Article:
I knew going in that the gender balance would not be good. Historically, there have been little opportunities to write/publish for women, and many of these writings have not survived to this day since they were considered less important to conserve. However, as I was looking at the data it was still worse than I had expected. Only 19 of the 127 books were written by women (I added The Suffragettes collection here). But more shockingly the first book by a female author doesn’t appear before #32, where Mary Kingsley describes her travels in A Hippo Banquet. I know Penguin is not to blame for the low amount of available ‘female classics’ but they could have at least mixed them better?
Around the world
Next, I wanted to take a look at the original language these works were published in – in order to gain an idea of how well world literature was represented in the general idea of Classics. For me, being from Continental Europe, this is a topic I find particularly interesting – although it pains me to say not a single originally-Dutch work was included in the collection.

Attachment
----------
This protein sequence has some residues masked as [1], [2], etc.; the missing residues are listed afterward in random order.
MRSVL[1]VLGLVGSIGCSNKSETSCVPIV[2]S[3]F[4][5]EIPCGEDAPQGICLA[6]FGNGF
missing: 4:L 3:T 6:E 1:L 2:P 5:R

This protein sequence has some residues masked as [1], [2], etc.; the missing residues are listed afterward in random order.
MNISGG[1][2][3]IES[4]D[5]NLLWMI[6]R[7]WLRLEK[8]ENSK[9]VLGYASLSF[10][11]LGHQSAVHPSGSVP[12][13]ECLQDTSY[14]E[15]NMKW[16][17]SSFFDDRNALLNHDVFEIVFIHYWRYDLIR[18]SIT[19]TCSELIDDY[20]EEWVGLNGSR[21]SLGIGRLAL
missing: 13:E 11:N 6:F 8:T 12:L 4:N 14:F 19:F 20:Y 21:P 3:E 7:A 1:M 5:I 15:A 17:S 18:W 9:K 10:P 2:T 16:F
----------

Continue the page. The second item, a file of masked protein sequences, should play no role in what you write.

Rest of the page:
It turned out that roughly half of the collection was originally printed in English (less than I had expected, more than I had hoped), with Greek and Russian completing the Top 3. There’s also French, German, Latin, Italian, Chinese, Japanese and a couple of others which feature only once or twice. In total, no less than 15 languages were featured in the Little Black Classics (though unfortunately, Dutch was not among them). While I like the diversity, I did notice that quite often books from a certain language were positioned close together in the collection (based on #); I would have suggested to spread them more evenly for people who – like me – were reading the collection from #1 to #127.
I also took a look by gender and it was quite saddening for Women in Translation. With the notable exception of Sappho, there were none included in the collection. Shout out for more women in translation!
Through the ages
The collection contains works from as early as Homer to as late as Virginia Woolf, and many centuries in between. When I plotted them out, it became immediately clear that 19th century publications are the ones that are mostly considered the typical classics. Also 20th and 18th century scored well, as well as (maybe surprisingly) 5th century BCE – those were busy times in Athens for sure.
What is between the covers?